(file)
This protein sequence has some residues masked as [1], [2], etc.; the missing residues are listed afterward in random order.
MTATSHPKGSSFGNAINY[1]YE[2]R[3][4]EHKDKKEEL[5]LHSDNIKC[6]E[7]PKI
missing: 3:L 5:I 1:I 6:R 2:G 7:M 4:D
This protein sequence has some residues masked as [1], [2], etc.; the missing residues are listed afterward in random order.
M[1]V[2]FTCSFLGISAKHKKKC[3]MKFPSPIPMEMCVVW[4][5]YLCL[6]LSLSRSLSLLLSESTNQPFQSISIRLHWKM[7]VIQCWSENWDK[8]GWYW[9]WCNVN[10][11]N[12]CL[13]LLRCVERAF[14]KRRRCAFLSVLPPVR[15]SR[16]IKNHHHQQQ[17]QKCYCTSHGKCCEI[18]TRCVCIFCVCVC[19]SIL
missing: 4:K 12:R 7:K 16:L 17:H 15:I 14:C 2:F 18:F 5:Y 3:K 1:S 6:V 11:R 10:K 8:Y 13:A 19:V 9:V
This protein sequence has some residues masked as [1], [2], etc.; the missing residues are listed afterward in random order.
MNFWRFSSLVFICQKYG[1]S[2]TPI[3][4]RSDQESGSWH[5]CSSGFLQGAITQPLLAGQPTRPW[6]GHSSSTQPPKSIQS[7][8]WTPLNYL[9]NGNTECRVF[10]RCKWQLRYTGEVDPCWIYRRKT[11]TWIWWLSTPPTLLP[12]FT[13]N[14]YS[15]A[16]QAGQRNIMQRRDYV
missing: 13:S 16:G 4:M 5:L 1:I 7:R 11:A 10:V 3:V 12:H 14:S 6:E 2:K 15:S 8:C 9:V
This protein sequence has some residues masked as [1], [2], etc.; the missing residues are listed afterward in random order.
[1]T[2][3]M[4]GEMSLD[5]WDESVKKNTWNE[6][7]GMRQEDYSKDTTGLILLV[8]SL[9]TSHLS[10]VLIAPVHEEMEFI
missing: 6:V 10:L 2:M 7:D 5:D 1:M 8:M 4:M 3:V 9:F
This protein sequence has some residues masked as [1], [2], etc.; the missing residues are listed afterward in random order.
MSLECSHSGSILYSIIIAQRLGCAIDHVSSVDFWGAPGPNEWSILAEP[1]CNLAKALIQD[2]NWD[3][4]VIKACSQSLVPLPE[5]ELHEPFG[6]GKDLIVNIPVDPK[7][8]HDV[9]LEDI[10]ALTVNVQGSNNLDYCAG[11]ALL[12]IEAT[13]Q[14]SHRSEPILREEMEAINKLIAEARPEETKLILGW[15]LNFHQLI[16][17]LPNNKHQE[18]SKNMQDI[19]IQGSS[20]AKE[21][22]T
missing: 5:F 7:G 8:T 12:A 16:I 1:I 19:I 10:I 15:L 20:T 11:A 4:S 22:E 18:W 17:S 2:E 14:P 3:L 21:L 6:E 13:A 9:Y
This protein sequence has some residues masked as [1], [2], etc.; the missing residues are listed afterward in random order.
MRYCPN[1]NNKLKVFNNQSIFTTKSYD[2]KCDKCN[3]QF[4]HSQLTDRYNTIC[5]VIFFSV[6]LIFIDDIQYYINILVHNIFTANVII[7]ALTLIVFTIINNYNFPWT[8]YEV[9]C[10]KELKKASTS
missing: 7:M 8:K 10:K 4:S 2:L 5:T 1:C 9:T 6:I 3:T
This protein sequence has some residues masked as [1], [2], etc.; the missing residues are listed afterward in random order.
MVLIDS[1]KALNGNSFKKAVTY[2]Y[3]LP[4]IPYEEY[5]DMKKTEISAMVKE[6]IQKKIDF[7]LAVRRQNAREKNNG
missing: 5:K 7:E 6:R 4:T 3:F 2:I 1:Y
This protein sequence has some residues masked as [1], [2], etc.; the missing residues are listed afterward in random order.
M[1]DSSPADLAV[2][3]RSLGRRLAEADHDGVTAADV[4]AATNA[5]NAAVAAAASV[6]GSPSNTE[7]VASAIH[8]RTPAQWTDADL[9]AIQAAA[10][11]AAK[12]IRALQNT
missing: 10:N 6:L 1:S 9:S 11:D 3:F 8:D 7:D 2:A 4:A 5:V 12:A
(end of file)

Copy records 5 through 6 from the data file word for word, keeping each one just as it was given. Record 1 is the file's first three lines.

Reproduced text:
This protein sequence has some residues masked as [1], [2], etc.; the missing residues are listed afterward in random order.
MSLECSHSGSILYSIIIAQRLGCAIDHVSSVDFWGAPGPNEWSILAEP[1]CNLAKALIQD[2]NWD[3][4]VIKACSQSLVPLPE[5]ELHEPFG[6]GKDLIVNIPVDPK[7][8]HDV[9]LEDI[10]ALTVNVQGSNNLDYCAG[11]ALL[12]IEAT[13]Q[14]SHRSEPILREEMEAINKLIAEARPEETKLILGW[15]LNFHQLI[16][17]LPNNKHQE[18]SKNMQDI[19]IQGSS[20]AKE[21][22]T
missing: 5:F 7:G 8:T 12:A 16:I 1:I 19:I 10:I 15:L 20:T 11:A 4:S 22:E 18:W 17:S 2:E 14:P 3:L 21:L 6:E 13:A 9:Y
This protein sequence has some residues masked as [1], [2], etc.; the missing residues are listed afterward in random order.
MRYCPN[1]NNKLKVFNNQSIFTTKSYD[2]KCDKCN[3]QF[4]HSQLTDRYNTIC[5]VIFFSV[6]LIFIDDIQYYINILVHNIFTANVII[7]ALTLIVFTIINNYNFPWT[8]YEV[9]C[10]KELKKASTS
missing: 7:M 8:K 10:K 4:S 2:L 5:T 1:C 9:T 6:I 3:T